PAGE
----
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Soldier of Macedon 07-16-2010 04:23 AM

Linear B and the Mycenaean language
In the 1950's, Michael Ventris put forth his theory for deciphering Linear B, an alphabet used for a language that has been attributed to the Mycenaeans. Ventris, an architect and classical scholar, received great support from Cambridge's John Chadwick, and his works gained acceptance in the greater scholar community as the 'correct' method for realising the language written in Linear B. Since this time it has gained common acceptance and is assumed as unquestioned by most, but the decipherment is not complete, as there are still some important issues that remain outstanding and unsubstantiated. A number of words, for instance, are not known, while others have only approximate but unconfirmed meanings. Another matter that has been flagged by critics is the allowance for signs to be pronounced and transliterated in more than one way, leaving the choice to the discretion of the translator and not the formula. Below are some examples of when this occurs:

[B][COLOR="Blue"]Pa[/COLOR][/B] can also be [COLOR="blue"][B]Pha[/B][/COLOR] or [B][COLOR="Blue"]Ba[/COLOR][/B].
[B][COLOR="blue"]Pe[/COLOR][/B] can also be [B][COLOR="blue"]Phe[/COLOR][/B] or [B][COLOR="blue"]Be[/COLOR][/B].
[B][COLOR="blue"]Pi[/COLOR][/B] can also be [B][COLOR="blue"]Phi[/COLOR][/B] or [B][COLOR="blue"]Bi[/COLOR][/B].
[B][COLOR="blue"]Q[/COLOR][/B] (Kw) can also be [B][COLOR="blue"]Khw[/COLOR][/B] and [B][COLOR="blue"]Gw[/COLOR][/B].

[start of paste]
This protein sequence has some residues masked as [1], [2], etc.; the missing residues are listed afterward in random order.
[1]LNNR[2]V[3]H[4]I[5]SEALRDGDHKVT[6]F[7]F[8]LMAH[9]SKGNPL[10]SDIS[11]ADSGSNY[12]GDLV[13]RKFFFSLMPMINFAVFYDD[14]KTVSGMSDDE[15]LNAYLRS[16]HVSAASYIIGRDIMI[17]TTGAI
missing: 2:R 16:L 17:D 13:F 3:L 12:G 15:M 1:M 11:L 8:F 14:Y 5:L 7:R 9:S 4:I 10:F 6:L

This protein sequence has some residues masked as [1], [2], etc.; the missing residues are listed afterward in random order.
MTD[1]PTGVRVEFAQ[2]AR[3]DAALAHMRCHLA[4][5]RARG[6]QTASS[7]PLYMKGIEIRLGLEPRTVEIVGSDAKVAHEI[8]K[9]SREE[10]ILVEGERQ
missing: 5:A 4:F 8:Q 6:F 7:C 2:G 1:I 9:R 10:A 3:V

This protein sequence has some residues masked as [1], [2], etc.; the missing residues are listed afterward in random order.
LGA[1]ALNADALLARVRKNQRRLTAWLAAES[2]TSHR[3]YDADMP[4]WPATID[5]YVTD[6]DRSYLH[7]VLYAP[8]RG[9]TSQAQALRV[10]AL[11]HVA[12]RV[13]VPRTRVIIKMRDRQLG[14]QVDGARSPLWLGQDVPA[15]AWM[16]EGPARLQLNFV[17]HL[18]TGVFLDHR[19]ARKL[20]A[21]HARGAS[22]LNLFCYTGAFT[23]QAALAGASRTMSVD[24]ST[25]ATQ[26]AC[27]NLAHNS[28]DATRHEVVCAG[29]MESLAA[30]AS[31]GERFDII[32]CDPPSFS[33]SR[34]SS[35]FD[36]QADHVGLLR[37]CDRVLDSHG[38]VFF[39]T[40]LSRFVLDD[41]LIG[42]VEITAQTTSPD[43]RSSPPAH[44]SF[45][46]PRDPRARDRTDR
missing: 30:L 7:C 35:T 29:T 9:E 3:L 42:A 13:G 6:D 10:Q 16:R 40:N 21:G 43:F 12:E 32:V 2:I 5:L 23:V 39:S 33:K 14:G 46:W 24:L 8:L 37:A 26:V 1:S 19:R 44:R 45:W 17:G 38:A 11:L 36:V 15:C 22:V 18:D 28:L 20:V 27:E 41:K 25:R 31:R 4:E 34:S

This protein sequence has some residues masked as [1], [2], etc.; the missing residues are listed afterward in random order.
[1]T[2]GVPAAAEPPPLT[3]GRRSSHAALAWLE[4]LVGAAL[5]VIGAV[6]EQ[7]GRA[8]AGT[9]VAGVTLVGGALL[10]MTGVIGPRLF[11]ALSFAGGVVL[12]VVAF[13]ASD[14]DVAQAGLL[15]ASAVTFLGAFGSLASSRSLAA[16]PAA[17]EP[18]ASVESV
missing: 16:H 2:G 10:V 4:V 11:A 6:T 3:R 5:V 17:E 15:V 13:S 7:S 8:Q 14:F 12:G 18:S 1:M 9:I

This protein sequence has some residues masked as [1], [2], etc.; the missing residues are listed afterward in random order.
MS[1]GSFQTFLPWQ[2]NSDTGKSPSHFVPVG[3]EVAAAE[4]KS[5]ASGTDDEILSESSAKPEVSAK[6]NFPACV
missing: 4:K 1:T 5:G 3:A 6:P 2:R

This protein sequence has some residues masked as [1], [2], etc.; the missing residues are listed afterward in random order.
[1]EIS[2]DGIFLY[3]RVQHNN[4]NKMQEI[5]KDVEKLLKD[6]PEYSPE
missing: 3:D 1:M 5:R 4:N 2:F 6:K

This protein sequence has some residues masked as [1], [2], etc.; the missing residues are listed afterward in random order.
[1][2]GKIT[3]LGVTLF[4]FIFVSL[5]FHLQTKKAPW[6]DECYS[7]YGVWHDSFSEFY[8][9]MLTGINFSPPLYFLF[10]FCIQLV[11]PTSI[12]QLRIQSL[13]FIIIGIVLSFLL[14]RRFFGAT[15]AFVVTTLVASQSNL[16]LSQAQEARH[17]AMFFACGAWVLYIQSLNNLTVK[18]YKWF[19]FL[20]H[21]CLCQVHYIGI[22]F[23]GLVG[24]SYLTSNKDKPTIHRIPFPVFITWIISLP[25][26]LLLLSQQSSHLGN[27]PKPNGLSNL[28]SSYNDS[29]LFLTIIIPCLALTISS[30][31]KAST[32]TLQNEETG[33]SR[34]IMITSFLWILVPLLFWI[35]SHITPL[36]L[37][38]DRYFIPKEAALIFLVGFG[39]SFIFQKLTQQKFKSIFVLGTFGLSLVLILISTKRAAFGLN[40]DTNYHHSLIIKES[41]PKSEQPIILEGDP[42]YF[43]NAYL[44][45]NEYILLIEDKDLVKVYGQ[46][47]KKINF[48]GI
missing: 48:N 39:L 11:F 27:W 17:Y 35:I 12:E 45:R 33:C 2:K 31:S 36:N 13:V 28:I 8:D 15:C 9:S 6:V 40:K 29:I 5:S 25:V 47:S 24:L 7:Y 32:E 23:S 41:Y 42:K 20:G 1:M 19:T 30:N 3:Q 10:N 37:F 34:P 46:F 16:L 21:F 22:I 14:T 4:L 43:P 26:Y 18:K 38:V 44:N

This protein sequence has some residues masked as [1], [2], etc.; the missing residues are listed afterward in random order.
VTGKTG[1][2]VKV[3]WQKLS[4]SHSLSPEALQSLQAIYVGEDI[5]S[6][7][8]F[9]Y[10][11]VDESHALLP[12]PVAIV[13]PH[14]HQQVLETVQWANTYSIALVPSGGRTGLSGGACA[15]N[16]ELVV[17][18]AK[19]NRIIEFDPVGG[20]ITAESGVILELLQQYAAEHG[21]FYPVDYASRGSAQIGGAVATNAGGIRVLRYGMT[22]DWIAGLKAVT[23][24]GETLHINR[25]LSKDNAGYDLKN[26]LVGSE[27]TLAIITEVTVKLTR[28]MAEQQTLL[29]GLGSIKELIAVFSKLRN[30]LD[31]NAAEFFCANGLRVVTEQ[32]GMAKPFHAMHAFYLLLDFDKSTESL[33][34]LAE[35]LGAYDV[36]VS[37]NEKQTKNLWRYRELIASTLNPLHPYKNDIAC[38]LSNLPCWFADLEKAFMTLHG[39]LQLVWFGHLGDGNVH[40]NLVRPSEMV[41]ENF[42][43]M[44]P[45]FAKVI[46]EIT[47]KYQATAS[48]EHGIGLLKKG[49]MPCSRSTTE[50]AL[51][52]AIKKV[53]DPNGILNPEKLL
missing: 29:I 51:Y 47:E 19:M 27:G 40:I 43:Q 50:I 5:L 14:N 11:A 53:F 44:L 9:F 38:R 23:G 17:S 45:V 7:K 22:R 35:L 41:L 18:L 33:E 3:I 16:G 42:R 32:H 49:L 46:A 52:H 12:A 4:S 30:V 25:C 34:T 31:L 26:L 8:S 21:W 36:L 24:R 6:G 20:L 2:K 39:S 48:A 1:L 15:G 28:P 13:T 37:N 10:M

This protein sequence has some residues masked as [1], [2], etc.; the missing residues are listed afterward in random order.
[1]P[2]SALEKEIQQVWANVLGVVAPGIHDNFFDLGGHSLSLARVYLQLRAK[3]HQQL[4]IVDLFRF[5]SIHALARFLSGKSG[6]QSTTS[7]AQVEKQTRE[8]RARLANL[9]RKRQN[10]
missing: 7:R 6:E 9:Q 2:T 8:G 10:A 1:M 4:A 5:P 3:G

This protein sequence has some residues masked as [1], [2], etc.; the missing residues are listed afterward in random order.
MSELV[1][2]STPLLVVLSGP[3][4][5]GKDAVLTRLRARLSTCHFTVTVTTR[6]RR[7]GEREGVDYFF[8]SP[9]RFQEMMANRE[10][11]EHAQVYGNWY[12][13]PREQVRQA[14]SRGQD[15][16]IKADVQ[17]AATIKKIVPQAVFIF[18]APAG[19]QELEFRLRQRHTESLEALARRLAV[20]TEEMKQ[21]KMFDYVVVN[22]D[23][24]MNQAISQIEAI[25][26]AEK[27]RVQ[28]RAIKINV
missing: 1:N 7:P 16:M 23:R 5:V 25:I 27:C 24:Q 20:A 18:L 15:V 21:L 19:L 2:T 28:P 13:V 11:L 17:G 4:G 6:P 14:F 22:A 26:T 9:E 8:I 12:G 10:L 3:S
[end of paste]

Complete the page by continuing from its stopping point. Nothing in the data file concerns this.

Below is a list of 'deciphered' words from the Linear B inscriptions by individuals that used Ventris' formula.

[B][COLOR="red"]An[/COLOR][/B] (negative prefix) - No, None
[B][COLOR="red"]Anijapi[/COLOR][/B] (instrumental plural) - Reins
[B][COLOR="red"]Apiporewe[/COLOR][/B] - Amphora
[B][COLOR="red"]Aporewe[/COLOR][/B] (dual in origin -rewe) - Amphora
[B][COLOR="red"]Apiqoro[/COLOR][/B] (nominative plural) - Waiting Women
[B][COLOR="red"]Araruja[/COLOR][/B] (feminine plural participle) -Fitted
[B][COLOR="red"]Atopoqo[/COLOR][/B] (nominative plural) - Bakers
[B][COLOR="red"]Atoroqo[/COLOR][/B] (dative singular) - Man
[B][COLOR="red"]Dipa[/COLOR][/B] - Vessel
[B][COLOR="red"]Dipae[/COLOR][/B] (dual) - Vessel
[B][COLOR="red"]Iqo[/COLOR][/B] - Horse
[B][COLOR="red"]Kako[/COLOR][/B] (nominative singular) - Bronze
[B][COLOR="red"]Karuke[/COLOR][/B] (dative singular) - Herald
[B][COLOR="red"]Kerajapi[/COLOR][/B] (instrumental plural) - of Horn
[B][COLOR="red"]Koru[/COLOR][/B] - Helmet
[B][COLOR="red"]Koruto[/COLOR][/B] (genitive singular) - Helmet
[B][COLOR="red"]Mewijo[/COLOR][/B] - Small(er)
[B][COLOR="red"]Mezo[/COLOR][/B] - Large(r)
[B][COLOR="red"]Mezoe[/COLOR][/B] (dual) - Large(r)
[B][COLOR="red"]Ono[/COLOR][/B] - Ass
[B][COLOR="red"]Owe[/COLOR][/B] - Ear
[B][COLOR="red"]Pakana[/COLOR][/B] - Swords
[B][COLOR="red"]Pawea[/COLOR][/B] - Cloths
[COLOR="red"][B]Piara[/B][/COLOR] - Dish
[COLOR="red"][B]Pijera[/B][/COLOR] - Dish
[COLOR="red"][B]Ponikeqe[/B][/COLOR] (dative singular) - and a Phoenix
[COLOR="red"][B]Poro[/B][/COLOR] - Foal
[COLOR="red"][B]Qetoro[/B][/COLOR] - Four
[COLOR="red"][B]Qetoropopi[/B][/COLOR] (instrumental plural) - Quadruped
[COLOR="red"][B]Taranuwe[/B][/COLOR] - Footstool
[COLOR="red"][B]Tiri[/B][/COLOR] - Three
[COLOR="red"][B]Tiripo[/B][/COLOR] - Tripod or Three-legged
[COLOR="red"][B]Tiripode[/B][/COLOR] (dual) - Tripod or Three-legged
[COLOR="Red"][B]Torake[/B][/COLOR] - Corslets

Here are some translations and transliterations provided by Chadwick, and the complete Mycenaean alphabet with the sounds suggested by Ventris.


Here is a rebuttal by Chadwick against Beattie, who was a critic of Ventris' work, in which he also explains a simple formula for deciphering words.